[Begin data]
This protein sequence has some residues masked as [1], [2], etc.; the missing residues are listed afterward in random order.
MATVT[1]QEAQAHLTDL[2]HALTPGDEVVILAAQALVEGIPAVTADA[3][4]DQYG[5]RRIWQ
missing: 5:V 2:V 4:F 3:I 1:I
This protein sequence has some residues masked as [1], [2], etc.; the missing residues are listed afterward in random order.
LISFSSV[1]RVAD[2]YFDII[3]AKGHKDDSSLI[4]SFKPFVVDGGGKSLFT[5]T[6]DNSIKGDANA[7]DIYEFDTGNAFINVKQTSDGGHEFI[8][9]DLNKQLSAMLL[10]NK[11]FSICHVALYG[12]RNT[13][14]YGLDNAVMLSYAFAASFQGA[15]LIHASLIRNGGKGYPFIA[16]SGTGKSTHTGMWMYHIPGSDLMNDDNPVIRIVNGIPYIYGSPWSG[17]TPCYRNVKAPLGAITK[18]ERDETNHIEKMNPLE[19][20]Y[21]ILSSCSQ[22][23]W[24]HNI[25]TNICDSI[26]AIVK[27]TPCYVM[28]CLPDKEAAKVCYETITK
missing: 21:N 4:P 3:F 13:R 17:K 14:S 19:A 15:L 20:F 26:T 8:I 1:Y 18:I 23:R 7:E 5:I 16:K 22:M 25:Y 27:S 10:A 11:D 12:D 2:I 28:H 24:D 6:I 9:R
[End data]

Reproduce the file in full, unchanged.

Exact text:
This protein sequence has some residues masked as [1], [2], etc.; the missing residues are listed afterward in random order.
MATVT[1]QEAQAHLTDL[2]HALTPGDEVVILAAQALVEGIPAVTADA[3][4]DQYG[5]RRIWQ
missing: 5:V 2:V 4:F 3:I 1:I
This protein sequence has some residues masked as [1], [2], etc.; the missing residues are listed afterward in random order.
LISFSSV[1]RVAD[2]YFDII[3]AKGHKDDSSLI[4]SFKPFVVDGGGKSLFT[5]T[6]DNSIKGDANA[7]DIYEFDTGNAFINVKQTSDGGHEFI[8][9]DLNKQLSAMLL[10]NK[11]FSICHVALYG[12]RNT[13][14]YGLDNAVMLSYAFAASFQGA[15]LIHASLIRNGGKGYPFIA[16]SGTGKSTHTGMWMYHIPGSDLMNDDNPVIRIVNGIPYIYGSPWSG[17]TPCYRNVKAPLGAITK[18]ERDETNHIEKMNPLE[19][20]Y[21]ILSSCSQ[22][23]W[24]HNI[25]TNICDSI[26]AIVK[27]TPCYVM[28]CLPDKEAAKVCYETITK
missing: 21:N 4:P 3:F 13:R 17:K 14:S 19:A 15:L 20:F 26:T 8:I 1:Y 18:I 23:R 7:E 5:I 16:K 22:M 25:Y 27:S 10:A 11:D 12:D 2:I 28:H 24:D 6:I 9:R